All movie experts know that Orson Welles revolutionized photography by his use of the frog perspective, a perspective Eisenstein had used in his outdoor shots. Orson Welles employed it in indoor shots, and the set had to be cleared from one day to another because the camera was to be directed upwards. In the Hollywood of my time sets had no covering. Everywhere planks propped up the heavy spotlights, and the electricians almost suffocated in the hot air under the studio roof Every time we took a break I'd bring these poor devils some refreshments. Their work at that height was dangerous. A fall was not out of the question.
Orson Welles had coverings attached over the set, and we didn't have to worry about the electricians anymore. He also rearranged the spotlights and photographed the area from below, handling the camera as nobody ever dared to do before him. You only need see The Magnificent Ambersons to be convinced of his brilliance.
Orson Welles was a master of the film art which he renewed from the bottom up. Unlike von Sternberg he didn't irritate his co-workers. He was always friendly and understanding. He didn't incur the hatred von Sternberg so easily aroused.
He was the first to use the hand camera—with a "swivel device" as the only aid—instead of the huge, bulky and unmovable cameras that had been the rule. Handheld cameras are much easier to use. Today they are customary but that was not the case in the studios where I worked. The marvelous thing about Orson Welles was his amazing camera angles. Teams of young cameramen crawled across the floor with their equipment, pursuing something new, something that had not yet been seen in a great film.
Orson Welles was satisfied at the end of every day in Venice. An artist worthy of the name can never be more than satisfied. A true artist is never "fully satisfied." Unlike the lesser ones, he always has doubts about the end result. One day as I stood backstage with Sviatoslav Richter, the great pianist, he took me by the hand and said: "It wasn't perfect, it wasn't even good," while a storm of applause filled the concert hall, and he released my hand and went on stage to bow again before the enthusiastic audience. I saw Richter again later in Edinburgh and later in Paris. And each time we had a leisurely chat. He repeatedly voiced self-criticism and dissatisfaction, and 1 didn't know how to contradict him. He had seen me perform, he was enchanted by my roles, but he didn't listen when I expressed some special reservations about my own work.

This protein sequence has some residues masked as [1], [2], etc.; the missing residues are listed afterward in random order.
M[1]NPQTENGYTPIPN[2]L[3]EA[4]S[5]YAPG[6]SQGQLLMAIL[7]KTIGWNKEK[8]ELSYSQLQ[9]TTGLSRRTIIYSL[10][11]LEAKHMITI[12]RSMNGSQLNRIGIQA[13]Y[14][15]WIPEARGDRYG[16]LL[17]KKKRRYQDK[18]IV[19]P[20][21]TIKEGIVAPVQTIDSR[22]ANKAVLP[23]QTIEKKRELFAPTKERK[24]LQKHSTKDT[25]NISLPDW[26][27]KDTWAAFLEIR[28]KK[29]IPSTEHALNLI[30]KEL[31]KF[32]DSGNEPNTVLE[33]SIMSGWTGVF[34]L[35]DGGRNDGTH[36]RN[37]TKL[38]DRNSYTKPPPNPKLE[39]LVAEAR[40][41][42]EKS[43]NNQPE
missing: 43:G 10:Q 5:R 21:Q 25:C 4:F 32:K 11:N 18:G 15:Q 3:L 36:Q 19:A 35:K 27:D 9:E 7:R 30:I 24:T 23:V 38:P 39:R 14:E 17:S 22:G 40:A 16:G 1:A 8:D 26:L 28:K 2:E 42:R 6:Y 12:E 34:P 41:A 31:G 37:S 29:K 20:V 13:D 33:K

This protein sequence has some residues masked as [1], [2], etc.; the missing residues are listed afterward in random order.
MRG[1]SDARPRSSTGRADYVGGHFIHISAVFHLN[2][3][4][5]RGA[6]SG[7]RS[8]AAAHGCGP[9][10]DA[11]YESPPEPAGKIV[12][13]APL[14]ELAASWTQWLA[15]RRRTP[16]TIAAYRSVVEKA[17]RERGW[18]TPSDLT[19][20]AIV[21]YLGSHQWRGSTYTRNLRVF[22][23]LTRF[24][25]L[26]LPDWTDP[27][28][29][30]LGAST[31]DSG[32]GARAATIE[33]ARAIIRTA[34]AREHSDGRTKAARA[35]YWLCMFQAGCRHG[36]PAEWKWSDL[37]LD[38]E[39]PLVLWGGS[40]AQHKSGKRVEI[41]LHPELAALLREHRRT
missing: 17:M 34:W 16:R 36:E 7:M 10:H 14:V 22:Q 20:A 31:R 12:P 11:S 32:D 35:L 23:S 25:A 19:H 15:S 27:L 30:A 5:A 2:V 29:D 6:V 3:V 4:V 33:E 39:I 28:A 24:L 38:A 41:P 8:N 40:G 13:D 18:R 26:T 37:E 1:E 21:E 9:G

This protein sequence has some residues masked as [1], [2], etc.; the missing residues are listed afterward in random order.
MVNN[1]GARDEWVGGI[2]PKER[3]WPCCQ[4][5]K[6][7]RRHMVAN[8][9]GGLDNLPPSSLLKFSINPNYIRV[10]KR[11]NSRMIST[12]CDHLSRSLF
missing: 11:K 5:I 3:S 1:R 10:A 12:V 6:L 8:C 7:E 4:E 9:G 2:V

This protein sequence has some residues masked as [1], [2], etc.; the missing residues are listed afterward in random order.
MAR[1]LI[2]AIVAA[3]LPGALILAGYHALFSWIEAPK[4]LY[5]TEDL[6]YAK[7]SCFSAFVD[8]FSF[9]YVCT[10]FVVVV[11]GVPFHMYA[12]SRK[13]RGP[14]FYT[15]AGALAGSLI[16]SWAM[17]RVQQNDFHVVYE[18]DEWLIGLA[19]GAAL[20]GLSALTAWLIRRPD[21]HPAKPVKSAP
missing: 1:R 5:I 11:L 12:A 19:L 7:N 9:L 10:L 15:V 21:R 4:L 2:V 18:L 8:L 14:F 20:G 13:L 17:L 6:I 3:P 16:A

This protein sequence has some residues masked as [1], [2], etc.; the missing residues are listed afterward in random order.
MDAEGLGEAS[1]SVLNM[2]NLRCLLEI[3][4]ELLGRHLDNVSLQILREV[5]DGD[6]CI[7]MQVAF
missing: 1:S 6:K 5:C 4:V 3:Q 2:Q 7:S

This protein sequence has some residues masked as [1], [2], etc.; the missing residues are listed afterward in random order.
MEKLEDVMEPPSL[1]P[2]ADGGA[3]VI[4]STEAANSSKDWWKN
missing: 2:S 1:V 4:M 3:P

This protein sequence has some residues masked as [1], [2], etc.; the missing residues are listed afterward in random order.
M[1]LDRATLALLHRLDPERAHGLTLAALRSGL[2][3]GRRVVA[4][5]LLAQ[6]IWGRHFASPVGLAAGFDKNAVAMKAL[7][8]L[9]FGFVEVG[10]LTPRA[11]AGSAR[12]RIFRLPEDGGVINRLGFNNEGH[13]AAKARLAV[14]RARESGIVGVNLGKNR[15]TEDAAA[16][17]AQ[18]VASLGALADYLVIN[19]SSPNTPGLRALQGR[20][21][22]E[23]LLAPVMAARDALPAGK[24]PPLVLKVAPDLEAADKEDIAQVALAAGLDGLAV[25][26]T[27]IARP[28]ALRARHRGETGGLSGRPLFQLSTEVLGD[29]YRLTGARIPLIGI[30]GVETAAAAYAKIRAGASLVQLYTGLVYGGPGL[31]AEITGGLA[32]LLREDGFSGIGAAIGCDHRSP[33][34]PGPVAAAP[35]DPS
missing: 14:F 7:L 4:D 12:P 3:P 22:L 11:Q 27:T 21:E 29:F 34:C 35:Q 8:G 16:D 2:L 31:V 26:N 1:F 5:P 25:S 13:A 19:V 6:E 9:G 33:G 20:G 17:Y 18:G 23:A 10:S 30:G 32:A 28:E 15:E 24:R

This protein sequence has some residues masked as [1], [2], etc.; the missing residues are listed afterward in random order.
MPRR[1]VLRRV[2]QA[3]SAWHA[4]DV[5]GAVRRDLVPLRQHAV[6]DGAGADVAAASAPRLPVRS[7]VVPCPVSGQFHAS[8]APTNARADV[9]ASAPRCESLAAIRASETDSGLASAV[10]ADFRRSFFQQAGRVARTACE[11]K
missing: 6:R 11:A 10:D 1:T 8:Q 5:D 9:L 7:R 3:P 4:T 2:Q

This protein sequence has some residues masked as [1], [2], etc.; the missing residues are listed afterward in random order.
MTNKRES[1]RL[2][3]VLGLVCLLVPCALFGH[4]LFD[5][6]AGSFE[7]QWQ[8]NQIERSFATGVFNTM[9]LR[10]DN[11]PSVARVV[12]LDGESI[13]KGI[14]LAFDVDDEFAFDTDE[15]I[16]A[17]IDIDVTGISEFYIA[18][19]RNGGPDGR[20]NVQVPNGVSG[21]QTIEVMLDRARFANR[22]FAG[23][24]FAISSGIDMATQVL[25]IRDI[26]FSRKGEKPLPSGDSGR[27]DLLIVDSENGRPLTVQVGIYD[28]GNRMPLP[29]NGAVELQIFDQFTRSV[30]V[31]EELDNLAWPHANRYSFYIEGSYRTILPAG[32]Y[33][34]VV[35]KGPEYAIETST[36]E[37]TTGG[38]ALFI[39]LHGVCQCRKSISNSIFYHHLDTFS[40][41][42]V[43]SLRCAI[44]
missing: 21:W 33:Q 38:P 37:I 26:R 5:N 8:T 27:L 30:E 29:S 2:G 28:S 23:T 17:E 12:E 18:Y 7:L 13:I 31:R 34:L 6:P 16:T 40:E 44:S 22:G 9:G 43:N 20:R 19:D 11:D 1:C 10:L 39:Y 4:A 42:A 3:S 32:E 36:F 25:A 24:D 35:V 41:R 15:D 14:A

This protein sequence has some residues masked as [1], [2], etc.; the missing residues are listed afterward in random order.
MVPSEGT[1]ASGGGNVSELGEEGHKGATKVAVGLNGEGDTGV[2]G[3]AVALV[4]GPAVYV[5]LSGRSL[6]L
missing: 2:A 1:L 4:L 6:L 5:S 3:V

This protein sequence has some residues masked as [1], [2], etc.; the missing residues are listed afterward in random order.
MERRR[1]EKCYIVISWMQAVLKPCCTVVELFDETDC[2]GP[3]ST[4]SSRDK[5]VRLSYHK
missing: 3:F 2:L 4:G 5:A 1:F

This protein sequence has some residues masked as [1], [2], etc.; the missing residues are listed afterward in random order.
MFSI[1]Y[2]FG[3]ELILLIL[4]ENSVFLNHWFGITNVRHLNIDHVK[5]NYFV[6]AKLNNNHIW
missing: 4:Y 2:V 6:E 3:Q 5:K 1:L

One evening the audience sat around him on the stage. While he was playing a piece, a woman directly behind him collapsed and died on the spot. She was carried out of the hall. I was deeply impressed by this incident and thought to myself: "What an enviable fate, to die while Richter is playing! What a strong feeling for the music this woman must have had when she breathed out her life!" But Richter did not share this opinion, he was shaken.
Orson Welles had a thousand and one faults to find with his films! He would explain to the least detail how this or that should have been done, and as usual, he was right all along the line. Unsparingly and with a sharp look, he repeatedly called himself into question, fought like a lion for his ideas and, of course, for the right to cut the films as he pleased.
Once more I must come back to this phase of filmmaking: the cut. All directors who know their craft contractually stipulate that they themselves are to cut their film. On the other hand, those who know nothing about cutting leave this difficult task to others. The cutter then cuts the film according to the script. He keeps it lying in front of him and follows it word for word—here a close-up, there a long shot—a completely mechanical task.
The cutter has neither the knowledge, the talent, nor the requisite flair to edit a film as would a master or a creator. The result corresponds more or less to the mostly dry initial shooting plan. This is foreseeable, as the scriptwriters are not around when the scenes are shot and, moreover, the scenes are often changed during the filming.
Orson Welles rejected the risk linked to such a method. He kept the helm firmly in hand like the captain of a ship making its way through churning seas, and he supervised his work from beginning to end. He took responsibility for everything upon himself: manuscript, takes, acting performance.
Although he was still young, at that time he worked without a script as many great directors had done earlier.
He will always remain the wunderkind of film.
I feel his absence, the absence of his friendship, of the strength he gave me, as a painful loss. I try in vain to reach him in my helpless dreams.